Philip CrossMacdonald-Laurier Institute Senior Fellow says fixation on tax breaks, redistribution and retirement savings obscures the bigger picture

OTTAWA, June 12, 2015 – It may surprise many observers, but the Canadian tax and transfer system is already having a significant effect on reducing inequality, says MLI Senior Fellow Philip Cross. In a new commentary paper, Cross calls on governments to leave aside the current obsession with income inequality, tax benefits and mandatory retirement savings, and instead debate policies that encourage more businesses to invest and grow the economy, to the benefit of all.

“In the debate about the economy, everything seems to be fixated on redistributing income, and I think we've become so wrapped up in that analysis... we forget the number one solution to all these problems is good economic growth”, says Cross.

The commentary, titled “Missing the Bigger Economic Picture”, is based on comments Cross made to members of Parliament sitting on the House of Commons Standing Committee on Finance as they heard evidence on implementing certain provisions of the recent federal budget.

To read the full commentary, click here.

Cross draws on his research for a recent MLI paper to show that Canada’s tax and transfer system is very progressive, and has gotten more so over the years.

Part of the reason why this surprising conclusion is overlooked in the debate about income inequality is because most analyses look only at the impact of taxes.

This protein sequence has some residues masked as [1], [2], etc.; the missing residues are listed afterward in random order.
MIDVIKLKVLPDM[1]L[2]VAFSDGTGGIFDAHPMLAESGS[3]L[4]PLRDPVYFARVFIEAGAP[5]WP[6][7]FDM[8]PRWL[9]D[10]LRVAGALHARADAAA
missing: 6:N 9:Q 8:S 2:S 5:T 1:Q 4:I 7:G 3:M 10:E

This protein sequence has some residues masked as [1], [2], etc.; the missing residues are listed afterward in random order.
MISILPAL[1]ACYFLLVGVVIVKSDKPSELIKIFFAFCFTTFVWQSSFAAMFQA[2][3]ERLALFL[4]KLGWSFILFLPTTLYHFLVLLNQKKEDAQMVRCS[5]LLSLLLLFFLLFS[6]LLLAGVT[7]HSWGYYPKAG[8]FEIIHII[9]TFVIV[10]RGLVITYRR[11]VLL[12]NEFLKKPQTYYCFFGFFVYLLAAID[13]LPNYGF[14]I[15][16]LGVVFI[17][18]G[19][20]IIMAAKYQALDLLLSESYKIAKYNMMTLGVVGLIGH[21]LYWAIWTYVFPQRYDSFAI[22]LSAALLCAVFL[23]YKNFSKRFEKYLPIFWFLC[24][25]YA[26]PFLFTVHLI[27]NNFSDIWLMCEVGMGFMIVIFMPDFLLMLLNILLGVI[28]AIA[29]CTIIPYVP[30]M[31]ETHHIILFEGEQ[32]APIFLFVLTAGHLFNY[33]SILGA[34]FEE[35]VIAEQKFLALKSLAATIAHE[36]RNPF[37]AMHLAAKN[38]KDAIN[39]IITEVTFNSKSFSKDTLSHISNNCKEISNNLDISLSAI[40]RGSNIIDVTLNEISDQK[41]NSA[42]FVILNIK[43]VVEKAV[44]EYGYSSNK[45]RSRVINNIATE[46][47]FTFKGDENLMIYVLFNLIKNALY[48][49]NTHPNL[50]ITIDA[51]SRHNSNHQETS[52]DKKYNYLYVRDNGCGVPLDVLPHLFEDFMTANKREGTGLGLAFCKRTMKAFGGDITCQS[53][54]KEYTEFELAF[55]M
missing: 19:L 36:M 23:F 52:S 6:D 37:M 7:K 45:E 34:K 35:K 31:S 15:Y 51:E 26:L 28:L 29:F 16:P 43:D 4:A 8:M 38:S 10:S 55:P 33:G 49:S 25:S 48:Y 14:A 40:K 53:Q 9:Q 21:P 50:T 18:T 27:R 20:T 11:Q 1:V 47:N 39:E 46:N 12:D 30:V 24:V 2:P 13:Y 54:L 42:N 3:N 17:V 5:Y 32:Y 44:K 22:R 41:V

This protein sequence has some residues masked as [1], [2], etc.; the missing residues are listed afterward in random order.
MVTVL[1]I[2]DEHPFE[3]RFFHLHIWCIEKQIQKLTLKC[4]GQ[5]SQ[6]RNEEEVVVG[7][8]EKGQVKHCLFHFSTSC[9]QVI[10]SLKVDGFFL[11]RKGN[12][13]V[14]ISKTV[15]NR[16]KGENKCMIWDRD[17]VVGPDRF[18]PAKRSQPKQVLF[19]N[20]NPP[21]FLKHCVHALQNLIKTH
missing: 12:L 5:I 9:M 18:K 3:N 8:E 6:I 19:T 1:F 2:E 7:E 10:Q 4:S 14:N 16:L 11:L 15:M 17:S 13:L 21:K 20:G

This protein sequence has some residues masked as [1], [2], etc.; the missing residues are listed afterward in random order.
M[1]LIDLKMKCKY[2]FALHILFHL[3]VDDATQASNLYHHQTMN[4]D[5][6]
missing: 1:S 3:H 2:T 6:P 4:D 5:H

By contrast, Cross’ research adds government transfer programs, such as old age pension and employment insurance, to the equation. This reveals that the highest two income brackets are responsible for paying the vast majority of money that goes to other income groups.

“For 35 years Canada has moved to a system of higher transfers and lower tax rates for 80 percent of the population being paid for by the highest 20 percent of earners”, Cross says.

“We may be nearing the limits of the amount of resources that can be transferred from one quintile to the other four”. He notes that further attempts to assist the much-coveted middle class, who have benefitted from this trend, could result in simply transferring from some parts of the middle class to other parts of the middle class or even “from the left pocket to the right pocket of the same person.”

On the subject of retirement savings, Cross contends that much of the recent debate is misguided, and based on scaremongering by vested interests. He says that Canadians are saving more than they need for retirement, and so increased contributions to the Canada Pension Plan are not necessary, particularly not mandatory ones.

In a wide-ranging discussion, Cross also dismisses the effectiveness of balanced budget legislation, and notes that beyond the current debate over sick leave benefits in the public service, an examination is required of the costs of the entire leave-benefits package for federal employees.

But Cross’s major concern is that the federal government should be focusing on what the recovery from the most recent recession has been lacking: business investment.

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Philip Cross is a Senior Fellow with the Macdonald-Laurier Institute. He previously served as the Chief Economic Analyst for Statistics Canada, part of a 36-year career with the agency.

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